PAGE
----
Sometimes the longest, hardest journeys are exactly what we need to get us back to where we were supposed to be all along. Such is the story of Atlanta Braves’ rookie catcher Evan Gattis. It’s a story that Hollywood couldn’t even dream up.
Evan grew up just outside of Dallas, Texas, as one of the premier high school baseball players in the area. Despite excelling at the sport, Evan battled demons of fear every day. The idea that he could fail at this sport began to eat him alive. Still terrified at failure, Evan played well enough to earn a scholarship to Texas A&M during his senior year. And that’s where things fell apart. With his entire self-worth placed in his ability to excel at baseball, Evan began to pour himself into alcohol and marijuana. Instead of heading south to Texas A&M, Evan went to drug rehab at the age of 17. His 30-day inpatient stay was followed by three months in a halfway house.
Evan seemed to turn a corner when he got an offer from junior college in Oklahoma to come play. Evan took the chance, and after redshirting his freshman year, seemed primed to return to baseball glory. A knee injury and the grind of the game mentally wore Evan out halfway through the season and he walked away from the game.
A lost soul, Evan moved up to Colorado to his sister’s place in Boulder. He spent time working at a local pizza parlor and as a ski-lift resort operator. He still wasn’t happy, so Evan moved back to Dallas and spent time working with his brother as a janitor from a job he found on Craigslist.org. It was then that Evan found some videos of YouTube by spiritual advisors and felt a connection to what they were talking about. He met with one and subsequently followed her to New Mexico, before then heading to California in search of more spiritual advisors. Evan needed someone, anyone, to help him figure out his life and the direction he was headed.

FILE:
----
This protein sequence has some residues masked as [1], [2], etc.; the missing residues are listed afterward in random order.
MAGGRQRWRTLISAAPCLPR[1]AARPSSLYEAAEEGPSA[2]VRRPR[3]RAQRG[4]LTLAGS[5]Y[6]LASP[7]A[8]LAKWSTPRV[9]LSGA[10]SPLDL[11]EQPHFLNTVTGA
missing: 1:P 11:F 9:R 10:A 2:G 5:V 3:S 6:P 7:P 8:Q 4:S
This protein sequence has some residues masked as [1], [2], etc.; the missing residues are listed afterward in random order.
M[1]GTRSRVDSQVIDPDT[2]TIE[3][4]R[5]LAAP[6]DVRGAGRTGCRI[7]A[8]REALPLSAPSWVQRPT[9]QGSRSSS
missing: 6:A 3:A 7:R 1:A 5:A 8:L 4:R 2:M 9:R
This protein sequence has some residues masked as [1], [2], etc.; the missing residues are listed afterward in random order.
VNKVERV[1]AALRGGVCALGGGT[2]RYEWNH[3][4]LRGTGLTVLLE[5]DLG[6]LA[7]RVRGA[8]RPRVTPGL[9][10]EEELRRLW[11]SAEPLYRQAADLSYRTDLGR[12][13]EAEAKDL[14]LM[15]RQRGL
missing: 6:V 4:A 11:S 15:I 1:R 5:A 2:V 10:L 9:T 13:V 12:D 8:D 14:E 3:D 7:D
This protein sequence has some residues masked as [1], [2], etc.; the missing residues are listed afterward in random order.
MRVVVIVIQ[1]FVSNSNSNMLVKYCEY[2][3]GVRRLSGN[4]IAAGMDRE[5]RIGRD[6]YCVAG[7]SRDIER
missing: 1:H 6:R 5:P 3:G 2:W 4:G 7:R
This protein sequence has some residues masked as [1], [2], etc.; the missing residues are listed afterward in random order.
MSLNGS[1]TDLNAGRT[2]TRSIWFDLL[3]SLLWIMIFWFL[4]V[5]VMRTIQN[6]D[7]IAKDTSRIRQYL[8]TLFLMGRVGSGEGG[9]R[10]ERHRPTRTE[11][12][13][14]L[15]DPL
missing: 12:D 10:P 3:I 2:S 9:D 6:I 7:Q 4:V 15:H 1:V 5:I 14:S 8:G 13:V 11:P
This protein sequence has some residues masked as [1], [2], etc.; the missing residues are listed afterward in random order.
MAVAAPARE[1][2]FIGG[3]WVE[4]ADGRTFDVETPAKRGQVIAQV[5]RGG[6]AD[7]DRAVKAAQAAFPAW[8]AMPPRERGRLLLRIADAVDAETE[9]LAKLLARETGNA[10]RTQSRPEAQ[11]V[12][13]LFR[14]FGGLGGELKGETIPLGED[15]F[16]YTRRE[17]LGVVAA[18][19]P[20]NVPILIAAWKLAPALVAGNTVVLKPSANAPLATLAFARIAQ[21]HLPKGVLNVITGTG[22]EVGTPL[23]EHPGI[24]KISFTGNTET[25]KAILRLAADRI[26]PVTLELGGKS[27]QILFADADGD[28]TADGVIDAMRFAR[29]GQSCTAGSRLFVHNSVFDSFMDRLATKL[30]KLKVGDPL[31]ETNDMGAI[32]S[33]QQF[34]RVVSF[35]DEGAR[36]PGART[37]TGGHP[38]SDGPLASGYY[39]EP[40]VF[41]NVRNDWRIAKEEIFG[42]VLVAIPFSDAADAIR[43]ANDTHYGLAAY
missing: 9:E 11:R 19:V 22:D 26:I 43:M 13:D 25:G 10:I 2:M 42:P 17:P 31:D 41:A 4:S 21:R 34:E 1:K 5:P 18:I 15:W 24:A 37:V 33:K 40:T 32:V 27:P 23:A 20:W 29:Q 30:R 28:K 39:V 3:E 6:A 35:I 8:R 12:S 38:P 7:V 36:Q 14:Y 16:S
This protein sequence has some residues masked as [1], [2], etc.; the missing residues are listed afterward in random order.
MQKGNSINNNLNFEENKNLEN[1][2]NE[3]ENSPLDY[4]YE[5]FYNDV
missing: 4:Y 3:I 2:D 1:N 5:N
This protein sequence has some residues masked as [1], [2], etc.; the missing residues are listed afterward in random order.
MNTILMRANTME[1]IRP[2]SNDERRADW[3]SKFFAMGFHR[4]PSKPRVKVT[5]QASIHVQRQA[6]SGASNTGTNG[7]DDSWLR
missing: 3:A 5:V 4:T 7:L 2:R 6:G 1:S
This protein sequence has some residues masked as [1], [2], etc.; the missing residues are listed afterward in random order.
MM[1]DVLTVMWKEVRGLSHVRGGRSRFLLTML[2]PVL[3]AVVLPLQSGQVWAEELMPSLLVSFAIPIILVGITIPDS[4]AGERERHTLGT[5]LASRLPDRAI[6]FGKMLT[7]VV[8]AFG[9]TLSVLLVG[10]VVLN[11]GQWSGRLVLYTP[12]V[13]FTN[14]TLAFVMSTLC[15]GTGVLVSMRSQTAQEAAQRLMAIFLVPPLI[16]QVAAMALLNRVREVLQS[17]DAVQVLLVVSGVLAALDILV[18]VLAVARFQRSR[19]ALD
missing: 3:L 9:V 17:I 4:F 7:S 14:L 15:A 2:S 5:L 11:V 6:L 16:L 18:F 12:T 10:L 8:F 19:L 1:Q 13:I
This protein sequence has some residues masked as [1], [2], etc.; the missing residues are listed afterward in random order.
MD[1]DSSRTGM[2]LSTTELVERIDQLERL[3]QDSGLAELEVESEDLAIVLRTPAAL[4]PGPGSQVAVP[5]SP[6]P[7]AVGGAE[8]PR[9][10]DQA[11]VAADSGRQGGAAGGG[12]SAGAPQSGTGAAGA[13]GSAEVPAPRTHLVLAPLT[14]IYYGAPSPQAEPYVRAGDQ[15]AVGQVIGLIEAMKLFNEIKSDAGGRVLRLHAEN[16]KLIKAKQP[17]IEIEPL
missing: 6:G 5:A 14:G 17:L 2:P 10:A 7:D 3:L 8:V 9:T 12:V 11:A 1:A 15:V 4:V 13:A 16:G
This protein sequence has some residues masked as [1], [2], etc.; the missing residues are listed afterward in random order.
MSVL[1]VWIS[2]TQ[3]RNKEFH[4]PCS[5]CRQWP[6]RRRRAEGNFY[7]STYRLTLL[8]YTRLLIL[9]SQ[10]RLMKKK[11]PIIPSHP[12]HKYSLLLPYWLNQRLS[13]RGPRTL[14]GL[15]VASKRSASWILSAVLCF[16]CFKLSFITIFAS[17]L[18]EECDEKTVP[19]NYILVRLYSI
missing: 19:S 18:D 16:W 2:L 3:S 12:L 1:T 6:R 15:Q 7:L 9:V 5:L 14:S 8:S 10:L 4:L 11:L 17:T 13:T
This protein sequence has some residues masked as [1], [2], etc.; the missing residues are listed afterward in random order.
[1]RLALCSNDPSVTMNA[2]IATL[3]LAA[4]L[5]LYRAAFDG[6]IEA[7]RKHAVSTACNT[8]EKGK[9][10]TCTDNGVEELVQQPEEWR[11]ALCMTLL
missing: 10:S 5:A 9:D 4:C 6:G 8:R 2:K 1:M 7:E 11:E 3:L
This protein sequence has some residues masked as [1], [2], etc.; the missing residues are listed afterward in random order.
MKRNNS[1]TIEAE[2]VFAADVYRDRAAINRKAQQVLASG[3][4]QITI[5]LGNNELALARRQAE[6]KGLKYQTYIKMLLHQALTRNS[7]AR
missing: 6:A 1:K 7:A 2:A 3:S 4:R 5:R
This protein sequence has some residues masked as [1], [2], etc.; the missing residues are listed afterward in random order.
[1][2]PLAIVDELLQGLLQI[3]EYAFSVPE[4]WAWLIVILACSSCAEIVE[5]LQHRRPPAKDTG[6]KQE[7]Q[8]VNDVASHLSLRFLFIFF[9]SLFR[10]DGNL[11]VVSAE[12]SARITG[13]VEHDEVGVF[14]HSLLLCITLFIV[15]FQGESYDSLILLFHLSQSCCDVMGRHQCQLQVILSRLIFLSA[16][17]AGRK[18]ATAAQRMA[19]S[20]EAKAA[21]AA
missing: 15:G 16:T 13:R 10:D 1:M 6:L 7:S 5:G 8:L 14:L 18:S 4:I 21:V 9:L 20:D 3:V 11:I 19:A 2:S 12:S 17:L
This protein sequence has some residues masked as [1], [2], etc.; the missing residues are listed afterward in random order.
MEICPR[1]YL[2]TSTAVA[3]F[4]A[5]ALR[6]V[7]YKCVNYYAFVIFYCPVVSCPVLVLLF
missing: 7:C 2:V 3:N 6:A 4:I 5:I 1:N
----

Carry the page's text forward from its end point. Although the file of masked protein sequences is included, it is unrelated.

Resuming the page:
Two days after being told that he “didn’t have to do anything. Just live life, chill out,” Evan realized he missed the game of baseball and wanted back in (Atlanta Journal Constitution). So four years after playing his last game in Oklahoma, Evan stepped back onto the field at the University of Texas-Permian Basin. He hit .403 with 11 homers in his first and only season in college. So much for being rusty.
The Atlanta Braves drafted Evan in the 23rd round of the 2010 MLB Draft but failed to make any roster within the team’s system. Another obstacle, but this time Evan wasn’t going to quit. He spent the off-season training and dropped 25-30 pounds, and showed up in 2011 in incredible shape. He moved up through the Braves’ system in 2011 and 2012 before earning an Opening Day roster spot with the MLB club for 2013. It didn’t take long for him to make an impact, hitting a home run (his first ever hit at the MLB level) against perennial All-Star Roy Halladay in his second at-bat.
It’s been one heckuva ride for the rookie but he knows he’s exactly where he’s supposed to be, playing the game he loves. Evan no longer obsesses over his performance and realizes his self-worth is much more than his onbase percentage. His journey was long and rocky, but in the end, it brought him to where he was destined all along.